The Best Time To Get A Flu Shot Is Now

The three most important things to remember are: First, the flu vaccine is safe; second, getting vaccinated can save your life or someone else's; and finally, don't wait until November or December -- get vaccinated now.
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Brian S. Koll, MD
Executive Medical Director for Infection Prevention and Control
The Mount Sinai Health System

The Best Time to Get a Flu Shot Is Now

As a specialist in infection prevention and control, I have often fielded the question, "When is the best time to get a flu shot?" Usually peaking in November, December, or January, flu season typically runs from September 1 through April 30. I got my flu shot in September, and urge anyone who hasn't been vaccinated this season to do it now.

Why Get a Flu Shot?

With rare exceptions, everyone who is six months of age or older should get a flu shot this year. Getting vaccinated can prevent you from coming down with this very serious, sometimes fatal, disease. It also keeps you from transmitting the virus to people who are vulnerable to life-threatening complications, including infection of the heart, lungs, or even the brain.

Vaccination is especially important for those at high risk for severe illness from flu, including pregnant women, young children, people with weakened immune systems or chronic medical conditions like heart disease and asthma, and those ages 65 and older (the immune system weakens with age).

When to Get a Flu Shot

Generally, the best time to be vaccinated for flu is September because it takes two to three weeks to develop immunity. You can get vaccinated anytime during flu season, but the Centers for Disease Control and Prevention (CDC) recommends doing so at least by the end of October. This will ensure protection as the weather gets colder and forces people to spend more time indoors and in close contact.

Advice for Older People

People 65 years of age or older should get a high-dose vaccine specially designed for their age group, as it induces a stronger immune response. Some older people are under the impression that they should wait until the end of October or even November to get vaccinated. But this is neither necessary nor recommended because it might result in missing chances to be vaccinated, or forgetting altogether.

The way flu shots work is another reason not to wait. The vaccine protects against the flu virus by establishing "memory" cells, which start to develop two to three weeks after you are vaccinated. When you are later exposed to flu, these memory cells make the antibodies that your body needs to protect itself. In theory, immunity wanes three to four months after vaccination, but that's only if you're not exposed to the flu virus during that time. In practice, if you are vaccinated in September, say, and the flu virus is circulating from November through February, your memory cells are constantly being reminded to maintain immunity, extending the vaccine's effectiveness.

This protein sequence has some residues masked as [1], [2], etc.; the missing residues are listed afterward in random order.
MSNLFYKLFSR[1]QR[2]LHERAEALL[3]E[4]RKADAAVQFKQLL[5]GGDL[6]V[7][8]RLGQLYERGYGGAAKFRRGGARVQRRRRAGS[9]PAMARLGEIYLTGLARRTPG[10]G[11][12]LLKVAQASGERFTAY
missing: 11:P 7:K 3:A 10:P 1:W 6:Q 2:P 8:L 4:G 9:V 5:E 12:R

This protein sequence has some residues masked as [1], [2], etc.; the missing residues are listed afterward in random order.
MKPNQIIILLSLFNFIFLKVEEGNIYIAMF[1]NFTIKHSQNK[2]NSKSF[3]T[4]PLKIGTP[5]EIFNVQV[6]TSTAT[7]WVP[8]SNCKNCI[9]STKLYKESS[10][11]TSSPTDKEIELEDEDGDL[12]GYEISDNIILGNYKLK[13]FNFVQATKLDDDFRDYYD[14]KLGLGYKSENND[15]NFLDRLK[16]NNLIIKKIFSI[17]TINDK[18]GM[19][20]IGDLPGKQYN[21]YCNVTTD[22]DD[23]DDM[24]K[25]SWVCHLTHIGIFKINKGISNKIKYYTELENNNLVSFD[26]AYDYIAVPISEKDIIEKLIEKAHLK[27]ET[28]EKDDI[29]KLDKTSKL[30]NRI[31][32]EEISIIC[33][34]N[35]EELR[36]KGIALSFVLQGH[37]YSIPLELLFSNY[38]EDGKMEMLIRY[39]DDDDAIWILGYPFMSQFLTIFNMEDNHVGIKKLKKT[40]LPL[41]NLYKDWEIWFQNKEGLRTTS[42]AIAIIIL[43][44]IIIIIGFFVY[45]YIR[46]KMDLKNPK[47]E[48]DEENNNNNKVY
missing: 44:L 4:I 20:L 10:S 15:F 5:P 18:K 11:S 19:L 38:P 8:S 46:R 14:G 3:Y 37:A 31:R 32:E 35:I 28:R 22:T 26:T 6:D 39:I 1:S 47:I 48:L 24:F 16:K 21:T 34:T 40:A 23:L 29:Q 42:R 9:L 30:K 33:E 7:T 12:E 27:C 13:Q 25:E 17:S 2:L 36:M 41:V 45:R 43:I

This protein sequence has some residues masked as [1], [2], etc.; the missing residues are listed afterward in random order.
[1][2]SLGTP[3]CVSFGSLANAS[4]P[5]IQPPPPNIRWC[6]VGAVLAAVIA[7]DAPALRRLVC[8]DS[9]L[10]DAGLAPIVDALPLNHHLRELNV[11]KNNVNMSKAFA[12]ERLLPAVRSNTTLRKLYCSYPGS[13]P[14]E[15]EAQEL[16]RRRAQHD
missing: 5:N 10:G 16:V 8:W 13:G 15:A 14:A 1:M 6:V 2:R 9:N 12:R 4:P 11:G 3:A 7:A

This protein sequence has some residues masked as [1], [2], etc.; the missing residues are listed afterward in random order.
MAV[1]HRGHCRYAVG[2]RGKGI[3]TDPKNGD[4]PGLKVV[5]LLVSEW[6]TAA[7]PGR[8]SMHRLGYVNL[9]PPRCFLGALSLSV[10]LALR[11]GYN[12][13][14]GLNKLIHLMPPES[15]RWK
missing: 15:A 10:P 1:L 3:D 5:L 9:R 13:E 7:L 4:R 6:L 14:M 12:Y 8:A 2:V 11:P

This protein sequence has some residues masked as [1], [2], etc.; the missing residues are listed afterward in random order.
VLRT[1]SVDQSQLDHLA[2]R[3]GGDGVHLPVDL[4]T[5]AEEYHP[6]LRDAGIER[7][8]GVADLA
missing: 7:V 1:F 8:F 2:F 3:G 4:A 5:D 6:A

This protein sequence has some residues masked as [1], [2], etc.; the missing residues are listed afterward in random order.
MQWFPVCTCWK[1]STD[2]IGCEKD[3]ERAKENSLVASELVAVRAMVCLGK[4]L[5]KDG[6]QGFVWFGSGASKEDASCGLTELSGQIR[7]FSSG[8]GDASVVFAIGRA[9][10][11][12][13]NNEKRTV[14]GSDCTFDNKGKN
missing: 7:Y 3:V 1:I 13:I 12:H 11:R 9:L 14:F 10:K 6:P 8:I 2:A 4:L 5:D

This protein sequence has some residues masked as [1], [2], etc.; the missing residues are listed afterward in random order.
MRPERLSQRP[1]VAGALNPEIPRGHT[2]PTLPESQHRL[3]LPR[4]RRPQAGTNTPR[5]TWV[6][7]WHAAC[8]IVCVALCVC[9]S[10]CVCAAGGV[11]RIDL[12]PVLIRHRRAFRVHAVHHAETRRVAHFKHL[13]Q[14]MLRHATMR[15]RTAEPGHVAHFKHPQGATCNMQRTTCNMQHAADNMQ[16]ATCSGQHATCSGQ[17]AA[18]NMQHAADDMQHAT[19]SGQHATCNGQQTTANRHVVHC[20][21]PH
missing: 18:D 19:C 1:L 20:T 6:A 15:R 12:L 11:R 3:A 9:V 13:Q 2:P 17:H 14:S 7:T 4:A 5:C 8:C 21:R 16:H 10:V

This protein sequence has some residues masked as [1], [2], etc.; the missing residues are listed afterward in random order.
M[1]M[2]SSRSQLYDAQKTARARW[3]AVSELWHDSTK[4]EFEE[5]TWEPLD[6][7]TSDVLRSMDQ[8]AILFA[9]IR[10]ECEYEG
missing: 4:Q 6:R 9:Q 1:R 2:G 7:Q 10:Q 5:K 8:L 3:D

However, memory cells don't remember forever, and flu viruses change from year to year. That is why the vaccine formulation is updated each year and why it's important to get vaccinated annually.

Get the Shot, Not the Spray

In recent years, a nasal spray flu vaccine called FluMist was offered as an option to people ages 2 to 49 as an alternative to the injectable vaccine. This year, however, getting the shot is essential because the nasal spray will not be effective and is not recommended by the CDC. During last year's flu season, those who got the spray did not have immunity, while those who got the shot did.

Vaccination Concerns

If you are allergic to eggs and concerned about receiving a flu vaccine produced with egg-based technology, you can request an egg-free vaccine. And if you are concerned about preservatives in vaccines--despite the lack of scientific evidence that they cause any harm--you can ask for preservative-free vaccine. A very small group of people, including those with severe, life-threatening allergies to flu vaccine, should not receive flu shots.

It is important to note that flu vaccine cannot cause the flu; the shots are made from dead influenza virus or no virus at all.

Staying Healthy During Flu Season

An annual flu shot is the number-one way to prevent flu, but getting lots of rest and eating a healthy diet are essential, too, as is washing your hands frequently with soap and water or hand sanitizer gels. If you are sick, don't go to work, where you might spread illness to others. And keep sick children home from school.

The three most important things to remember are: First, the flu vaccine is safe; second, getting vaccinated can save your life or someone else's; and finally, don't wait until November or December -- get vaccinated now.

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